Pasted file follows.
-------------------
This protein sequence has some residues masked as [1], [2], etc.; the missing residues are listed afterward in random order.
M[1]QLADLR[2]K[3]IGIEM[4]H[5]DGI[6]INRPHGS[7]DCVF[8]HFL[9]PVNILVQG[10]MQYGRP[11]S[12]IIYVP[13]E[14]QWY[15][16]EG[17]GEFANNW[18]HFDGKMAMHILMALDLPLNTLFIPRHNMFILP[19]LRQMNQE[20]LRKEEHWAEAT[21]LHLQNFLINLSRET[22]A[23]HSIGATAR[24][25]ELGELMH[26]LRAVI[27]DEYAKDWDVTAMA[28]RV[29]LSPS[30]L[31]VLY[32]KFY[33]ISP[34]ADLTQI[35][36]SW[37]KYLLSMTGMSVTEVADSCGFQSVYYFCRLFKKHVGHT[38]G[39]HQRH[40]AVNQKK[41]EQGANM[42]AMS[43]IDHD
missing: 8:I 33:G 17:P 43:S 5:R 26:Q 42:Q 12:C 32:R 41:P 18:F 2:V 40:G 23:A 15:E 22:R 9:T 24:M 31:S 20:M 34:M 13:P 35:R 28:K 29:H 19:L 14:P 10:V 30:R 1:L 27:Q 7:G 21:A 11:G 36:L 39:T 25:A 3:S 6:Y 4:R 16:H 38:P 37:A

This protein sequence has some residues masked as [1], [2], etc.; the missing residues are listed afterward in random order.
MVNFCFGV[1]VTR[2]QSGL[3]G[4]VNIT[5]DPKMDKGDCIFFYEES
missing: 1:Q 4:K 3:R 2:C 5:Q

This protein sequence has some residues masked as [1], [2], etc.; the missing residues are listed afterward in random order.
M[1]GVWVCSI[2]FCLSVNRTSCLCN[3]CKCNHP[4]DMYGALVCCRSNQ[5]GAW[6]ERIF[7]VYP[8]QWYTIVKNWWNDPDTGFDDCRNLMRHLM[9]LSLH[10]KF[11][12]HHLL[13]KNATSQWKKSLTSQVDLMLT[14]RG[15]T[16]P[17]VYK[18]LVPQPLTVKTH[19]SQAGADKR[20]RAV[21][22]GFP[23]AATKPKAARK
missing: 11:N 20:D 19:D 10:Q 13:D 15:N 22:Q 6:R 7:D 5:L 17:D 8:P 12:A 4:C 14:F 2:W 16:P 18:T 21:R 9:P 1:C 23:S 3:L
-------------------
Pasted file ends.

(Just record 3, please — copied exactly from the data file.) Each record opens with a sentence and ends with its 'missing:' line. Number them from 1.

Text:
This protein sequence has some residues masked as [1], [2], etc.; the missing residues are listed afterward in random order.
M[1]GVWVCSI[2]FCLSVNRTSCLCN[3]CKCNHP[4]DMYGALVCCRSNQ[5]GAW[6]ERIF[7]VYP[8]QWYTIVKNWWNDPDTGFDDCRNLMRHLM[9]LSLH[10]KF[11][12]HHLL[13]KNATSQWKKSLTSQVDLMLT[14]RG[15]T[16]P[17]VYK[18]LVPQPLTVKTH[19]SQAGADKR[20]RAV[21][22]GFP[23]AATKPKAARK
missing: 11:N 20:D 19:D 10:Q 13:D 15:N 22:Q 6:R 7:D 5:L 17:D 8:P 12:A 4:C 14:F 2:W 16:P 18:T 21:R 9:P 1:C 23:S 3:L